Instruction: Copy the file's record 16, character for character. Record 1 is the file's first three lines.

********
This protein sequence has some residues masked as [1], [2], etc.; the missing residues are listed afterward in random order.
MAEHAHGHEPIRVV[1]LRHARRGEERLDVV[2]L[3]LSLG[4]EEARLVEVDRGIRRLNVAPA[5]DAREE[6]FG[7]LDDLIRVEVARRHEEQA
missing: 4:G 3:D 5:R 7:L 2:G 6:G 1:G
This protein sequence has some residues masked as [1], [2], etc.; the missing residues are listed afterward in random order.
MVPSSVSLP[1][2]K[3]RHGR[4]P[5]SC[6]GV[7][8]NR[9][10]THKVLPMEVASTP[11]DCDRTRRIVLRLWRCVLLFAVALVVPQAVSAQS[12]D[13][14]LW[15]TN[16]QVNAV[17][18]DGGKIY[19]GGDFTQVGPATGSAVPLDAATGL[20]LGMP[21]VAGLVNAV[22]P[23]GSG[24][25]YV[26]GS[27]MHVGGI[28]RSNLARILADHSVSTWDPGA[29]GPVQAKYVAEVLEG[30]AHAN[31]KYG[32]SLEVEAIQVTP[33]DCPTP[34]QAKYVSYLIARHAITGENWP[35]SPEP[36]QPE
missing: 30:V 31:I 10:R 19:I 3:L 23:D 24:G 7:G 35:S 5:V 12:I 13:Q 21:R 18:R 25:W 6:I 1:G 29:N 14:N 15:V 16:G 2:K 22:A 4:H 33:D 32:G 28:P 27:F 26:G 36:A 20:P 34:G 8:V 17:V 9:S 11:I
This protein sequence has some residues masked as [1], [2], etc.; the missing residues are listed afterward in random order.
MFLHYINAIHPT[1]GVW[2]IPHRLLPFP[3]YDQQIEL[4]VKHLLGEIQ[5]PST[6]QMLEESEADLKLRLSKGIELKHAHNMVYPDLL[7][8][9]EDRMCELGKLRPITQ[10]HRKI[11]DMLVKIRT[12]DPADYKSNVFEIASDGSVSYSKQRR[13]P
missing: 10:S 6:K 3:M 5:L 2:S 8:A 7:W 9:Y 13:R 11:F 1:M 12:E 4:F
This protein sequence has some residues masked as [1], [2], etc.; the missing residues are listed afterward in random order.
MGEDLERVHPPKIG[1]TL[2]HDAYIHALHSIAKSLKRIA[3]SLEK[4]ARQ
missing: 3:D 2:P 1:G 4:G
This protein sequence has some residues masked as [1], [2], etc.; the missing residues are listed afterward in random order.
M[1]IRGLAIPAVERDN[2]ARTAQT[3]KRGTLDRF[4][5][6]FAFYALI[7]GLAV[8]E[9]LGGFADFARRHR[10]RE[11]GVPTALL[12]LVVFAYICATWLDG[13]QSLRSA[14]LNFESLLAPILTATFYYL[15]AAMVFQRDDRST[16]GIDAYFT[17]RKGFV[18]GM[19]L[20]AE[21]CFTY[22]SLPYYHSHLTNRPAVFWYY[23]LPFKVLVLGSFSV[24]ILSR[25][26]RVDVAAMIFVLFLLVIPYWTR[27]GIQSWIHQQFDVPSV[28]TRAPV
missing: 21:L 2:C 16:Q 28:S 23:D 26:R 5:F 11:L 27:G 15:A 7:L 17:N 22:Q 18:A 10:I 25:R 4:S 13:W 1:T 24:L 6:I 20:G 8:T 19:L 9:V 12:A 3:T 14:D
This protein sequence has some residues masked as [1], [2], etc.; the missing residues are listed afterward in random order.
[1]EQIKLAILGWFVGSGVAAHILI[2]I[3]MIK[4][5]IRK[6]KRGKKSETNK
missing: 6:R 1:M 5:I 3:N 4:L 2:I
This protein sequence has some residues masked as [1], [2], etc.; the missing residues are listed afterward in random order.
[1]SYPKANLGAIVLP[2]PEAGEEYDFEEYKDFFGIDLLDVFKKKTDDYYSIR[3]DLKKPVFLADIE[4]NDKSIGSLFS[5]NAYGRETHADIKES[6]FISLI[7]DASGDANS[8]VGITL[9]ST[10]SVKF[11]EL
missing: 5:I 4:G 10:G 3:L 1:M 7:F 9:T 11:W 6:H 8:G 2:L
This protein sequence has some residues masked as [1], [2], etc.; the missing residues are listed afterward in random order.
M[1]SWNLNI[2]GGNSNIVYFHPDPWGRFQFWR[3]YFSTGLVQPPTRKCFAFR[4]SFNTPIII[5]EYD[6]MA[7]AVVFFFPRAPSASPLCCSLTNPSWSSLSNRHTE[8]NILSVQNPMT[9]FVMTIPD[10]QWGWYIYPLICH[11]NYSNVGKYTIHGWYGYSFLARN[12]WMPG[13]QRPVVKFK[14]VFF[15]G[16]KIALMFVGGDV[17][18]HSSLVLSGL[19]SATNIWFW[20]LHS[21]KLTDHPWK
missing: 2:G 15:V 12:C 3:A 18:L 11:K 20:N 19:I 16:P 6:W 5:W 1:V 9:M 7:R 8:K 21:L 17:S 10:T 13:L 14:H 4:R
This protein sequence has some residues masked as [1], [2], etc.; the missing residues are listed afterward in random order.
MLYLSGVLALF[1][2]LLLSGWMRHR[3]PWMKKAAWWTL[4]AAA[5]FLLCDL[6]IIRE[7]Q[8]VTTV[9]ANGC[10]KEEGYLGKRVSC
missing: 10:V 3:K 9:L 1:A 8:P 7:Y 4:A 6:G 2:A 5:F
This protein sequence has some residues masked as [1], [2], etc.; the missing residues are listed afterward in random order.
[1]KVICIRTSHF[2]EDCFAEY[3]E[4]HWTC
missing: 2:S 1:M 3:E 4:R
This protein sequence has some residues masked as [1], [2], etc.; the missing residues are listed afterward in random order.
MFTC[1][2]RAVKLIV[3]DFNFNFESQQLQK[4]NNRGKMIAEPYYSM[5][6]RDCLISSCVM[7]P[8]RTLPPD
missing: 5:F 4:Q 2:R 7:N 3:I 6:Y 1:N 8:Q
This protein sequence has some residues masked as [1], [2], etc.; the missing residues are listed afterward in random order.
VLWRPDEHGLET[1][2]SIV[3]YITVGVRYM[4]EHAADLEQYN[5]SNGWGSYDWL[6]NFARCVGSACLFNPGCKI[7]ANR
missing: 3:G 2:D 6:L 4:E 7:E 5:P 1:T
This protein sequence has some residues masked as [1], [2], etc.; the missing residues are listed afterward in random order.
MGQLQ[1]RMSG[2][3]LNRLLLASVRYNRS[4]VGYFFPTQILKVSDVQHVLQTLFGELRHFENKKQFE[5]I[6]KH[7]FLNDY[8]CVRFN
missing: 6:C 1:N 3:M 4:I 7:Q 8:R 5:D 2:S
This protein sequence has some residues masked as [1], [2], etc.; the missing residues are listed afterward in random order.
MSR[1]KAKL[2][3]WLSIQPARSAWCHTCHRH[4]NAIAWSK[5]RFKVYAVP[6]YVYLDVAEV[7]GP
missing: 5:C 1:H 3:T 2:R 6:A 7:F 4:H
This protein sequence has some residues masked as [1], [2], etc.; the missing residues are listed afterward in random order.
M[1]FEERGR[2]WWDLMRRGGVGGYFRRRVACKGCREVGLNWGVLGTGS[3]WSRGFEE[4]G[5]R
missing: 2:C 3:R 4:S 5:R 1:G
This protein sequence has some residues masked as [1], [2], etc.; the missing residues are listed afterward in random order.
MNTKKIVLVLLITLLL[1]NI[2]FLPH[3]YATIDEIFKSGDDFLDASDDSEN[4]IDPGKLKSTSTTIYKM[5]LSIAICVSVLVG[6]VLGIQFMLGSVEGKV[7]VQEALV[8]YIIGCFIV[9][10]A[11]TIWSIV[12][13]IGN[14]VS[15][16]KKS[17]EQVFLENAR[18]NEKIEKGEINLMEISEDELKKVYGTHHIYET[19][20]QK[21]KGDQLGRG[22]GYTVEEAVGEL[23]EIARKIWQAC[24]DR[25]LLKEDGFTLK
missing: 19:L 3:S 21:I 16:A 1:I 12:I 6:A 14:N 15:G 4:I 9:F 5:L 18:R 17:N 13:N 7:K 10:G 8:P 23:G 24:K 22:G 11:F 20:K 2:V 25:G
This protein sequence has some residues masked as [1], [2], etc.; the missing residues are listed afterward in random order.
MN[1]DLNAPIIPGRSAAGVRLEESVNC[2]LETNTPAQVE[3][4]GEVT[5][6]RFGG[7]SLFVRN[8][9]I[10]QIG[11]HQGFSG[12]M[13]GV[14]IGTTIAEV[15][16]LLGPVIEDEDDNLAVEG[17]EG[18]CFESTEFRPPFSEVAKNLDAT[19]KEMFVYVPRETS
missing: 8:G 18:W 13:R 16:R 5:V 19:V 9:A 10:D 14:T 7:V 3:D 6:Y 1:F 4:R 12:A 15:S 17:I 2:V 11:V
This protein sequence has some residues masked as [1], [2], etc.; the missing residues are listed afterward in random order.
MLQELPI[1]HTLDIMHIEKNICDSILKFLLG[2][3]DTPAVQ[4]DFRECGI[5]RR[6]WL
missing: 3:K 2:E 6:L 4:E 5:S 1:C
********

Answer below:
This protein sequence has some residues masked as [1], [2], etc.; the missing residues are listed afterward in random order.
MNTKKIVLVLLITLLL[1]NI[2]FLPH[3]YATIDEIFKSGDDFLDASDDSEN[4]IDPGKLKSTSTTIYKM[5]LSIAICVSVLVG[6]VLGIQFMLGSVEGKV[7]VQEALV[8]YIIGCFIV[9][10]A[11]TIWSIV[12][13]IGN[14]VS[15][16]KKS[17]EQVFLENAR[18]NEKIEKGEINLMEISEDELKKVYGTHHIYET[19][20]QK[21]KGDQLGRG[22]GYTVEEAVGEL[23]EIARKIWQAC[24]DR[25]LLKEDGFTLK
missing: 19:L 3:S 21:I 16:A 1:I 12:I 6:A 14:N 15:G 4:I 9:F 5:L 18:R 17:N 13:N 7:K 10:G 8:P 23:G 24:K 22:G 11:F 20:K 2:V 25:G